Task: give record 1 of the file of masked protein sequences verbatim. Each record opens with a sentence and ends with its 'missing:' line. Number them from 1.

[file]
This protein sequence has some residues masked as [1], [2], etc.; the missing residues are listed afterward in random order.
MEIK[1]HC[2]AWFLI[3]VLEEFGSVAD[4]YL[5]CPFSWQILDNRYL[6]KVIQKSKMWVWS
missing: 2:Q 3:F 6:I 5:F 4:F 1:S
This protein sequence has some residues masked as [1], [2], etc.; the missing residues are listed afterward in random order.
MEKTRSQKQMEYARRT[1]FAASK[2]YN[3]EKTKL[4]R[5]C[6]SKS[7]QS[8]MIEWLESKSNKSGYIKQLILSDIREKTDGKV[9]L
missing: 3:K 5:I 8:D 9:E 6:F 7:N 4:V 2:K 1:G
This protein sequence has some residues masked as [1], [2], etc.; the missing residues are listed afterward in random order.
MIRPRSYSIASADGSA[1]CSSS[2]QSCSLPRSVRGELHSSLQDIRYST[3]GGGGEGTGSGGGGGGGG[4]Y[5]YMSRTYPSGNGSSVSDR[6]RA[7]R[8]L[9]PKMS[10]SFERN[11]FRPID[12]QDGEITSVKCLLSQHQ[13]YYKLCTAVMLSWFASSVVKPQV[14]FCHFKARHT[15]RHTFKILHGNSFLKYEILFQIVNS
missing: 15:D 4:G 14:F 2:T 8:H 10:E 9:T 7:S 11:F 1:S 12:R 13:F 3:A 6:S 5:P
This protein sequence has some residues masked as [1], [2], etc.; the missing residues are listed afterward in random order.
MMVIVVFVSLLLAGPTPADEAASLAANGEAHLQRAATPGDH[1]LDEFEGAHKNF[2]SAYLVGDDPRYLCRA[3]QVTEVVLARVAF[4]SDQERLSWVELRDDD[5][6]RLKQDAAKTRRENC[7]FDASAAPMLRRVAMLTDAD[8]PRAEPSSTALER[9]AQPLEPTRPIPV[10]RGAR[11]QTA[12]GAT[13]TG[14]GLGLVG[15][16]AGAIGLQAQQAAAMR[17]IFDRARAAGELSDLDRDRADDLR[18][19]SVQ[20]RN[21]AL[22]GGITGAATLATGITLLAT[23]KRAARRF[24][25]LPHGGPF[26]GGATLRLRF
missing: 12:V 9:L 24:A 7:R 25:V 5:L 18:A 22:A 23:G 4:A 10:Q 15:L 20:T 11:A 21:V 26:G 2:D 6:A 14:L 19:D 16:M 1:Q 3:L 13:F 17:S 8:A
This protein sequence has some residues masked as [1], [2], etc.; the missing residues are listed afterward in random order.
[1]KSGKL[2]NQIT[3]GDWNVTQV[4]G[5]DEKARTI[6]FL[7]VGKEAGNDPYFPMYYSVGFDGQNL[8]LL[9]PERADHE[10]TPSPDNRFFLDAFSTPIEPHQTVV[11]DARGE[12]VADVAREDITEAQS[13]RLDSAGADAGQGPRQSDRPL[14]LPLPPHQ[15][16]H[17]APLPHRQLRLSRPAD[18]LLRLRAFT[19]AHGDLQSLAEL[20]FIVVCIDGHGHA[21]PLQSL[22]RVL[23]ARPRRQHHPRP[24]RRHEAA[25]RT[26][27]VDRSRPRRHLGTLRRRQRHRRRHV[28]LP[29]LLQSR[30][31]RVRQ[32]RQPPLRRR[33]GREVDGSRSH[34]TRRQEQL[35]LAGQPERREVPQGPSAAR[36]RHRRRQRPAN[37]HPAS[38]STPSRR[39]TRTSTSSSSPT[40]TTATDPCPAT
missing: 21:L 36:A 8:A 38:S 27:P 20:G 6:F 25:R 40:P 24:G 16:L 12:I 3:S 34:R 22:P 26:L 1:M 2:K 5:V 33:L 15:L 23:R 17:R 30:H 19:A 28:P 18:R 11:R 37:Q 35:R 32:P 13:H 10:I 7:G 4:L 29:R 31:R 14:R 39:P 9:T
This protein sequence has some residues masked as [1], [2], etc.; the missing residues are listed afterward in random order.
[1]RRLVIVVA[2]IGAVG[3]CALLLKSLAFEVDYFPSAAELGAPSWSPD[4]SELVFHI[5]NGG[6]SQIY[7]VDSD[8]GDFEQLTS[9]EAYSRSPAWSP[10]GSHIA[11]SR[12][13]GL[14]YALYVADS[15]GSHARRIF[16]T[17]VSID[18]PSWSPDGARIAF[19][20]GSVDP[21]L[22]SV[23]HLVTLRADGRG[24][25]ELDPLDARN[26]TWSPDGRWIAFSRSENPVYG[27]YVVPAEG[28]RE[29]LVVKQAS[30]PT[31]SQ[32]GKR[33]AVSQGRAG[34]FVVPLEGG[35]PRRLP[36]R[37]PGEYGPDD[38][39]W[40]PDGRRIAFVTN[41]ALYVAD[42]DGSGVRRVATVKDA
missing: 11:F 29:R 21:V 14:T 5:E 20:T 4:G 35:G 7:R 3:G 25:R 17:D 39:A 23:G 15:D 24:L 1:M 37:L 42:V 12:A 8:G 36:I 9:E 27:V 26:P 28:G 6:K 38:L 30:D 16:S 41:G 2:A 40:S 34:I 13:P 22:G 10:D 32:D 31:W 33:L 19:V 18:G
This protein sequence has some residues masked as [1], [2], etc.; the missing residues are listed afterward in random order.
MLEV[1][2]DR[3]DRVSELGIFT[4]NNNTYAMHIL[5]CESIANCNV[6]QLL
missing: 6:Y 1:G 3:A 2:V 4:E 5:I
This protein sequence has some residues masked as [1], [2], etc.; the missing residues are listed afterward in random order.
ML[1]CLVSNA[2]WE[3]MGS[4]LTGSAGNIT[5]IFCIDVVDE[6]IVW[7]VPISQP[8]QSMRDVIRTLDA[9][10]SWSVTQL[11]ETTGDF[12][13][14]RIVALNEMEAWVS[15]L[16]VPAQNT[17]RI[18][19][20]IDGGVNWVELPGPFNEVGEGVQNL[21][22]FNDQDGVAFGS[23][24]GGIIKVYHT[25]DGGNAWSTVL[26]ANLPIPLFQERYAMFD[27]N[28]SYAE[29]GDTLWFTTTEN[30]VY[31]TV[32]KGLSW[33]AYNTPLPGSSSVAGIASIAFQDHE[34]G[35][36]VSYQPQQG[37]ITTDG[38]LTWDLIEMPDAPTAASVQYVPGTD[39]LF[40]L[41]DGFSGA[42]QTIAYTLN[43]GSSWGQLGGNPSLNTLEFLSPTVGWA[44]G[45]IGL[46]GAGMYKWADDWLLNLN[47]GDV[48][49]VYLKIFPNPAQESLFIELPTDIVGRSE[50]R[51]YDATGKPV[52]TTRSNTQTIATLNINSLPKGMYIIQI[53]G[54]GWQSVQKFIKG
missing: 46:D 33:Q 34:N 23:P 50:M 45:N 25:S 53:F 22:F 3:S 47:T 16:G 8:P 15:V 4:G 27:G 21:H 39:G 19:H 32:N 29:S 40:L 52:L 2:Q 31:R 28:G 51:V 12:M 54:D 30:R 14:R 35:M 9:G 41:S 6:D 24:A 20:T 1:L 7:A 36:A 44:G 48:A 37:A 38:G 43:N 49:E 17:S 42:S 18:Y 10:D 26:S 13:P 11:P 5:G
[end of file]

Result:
This protein sequence has some residues masked as [1], [2], etc.; the missing residues are listed afterward in random order.
MEIK[1]HC[2]AWFLI[3]VLEEFGSVAD[4]YL[5]CPFSWQILDNRYL[6]KVIQKSKMWVWS
missing: 2:Q 3:F 6:I 5:F 4:F 1:S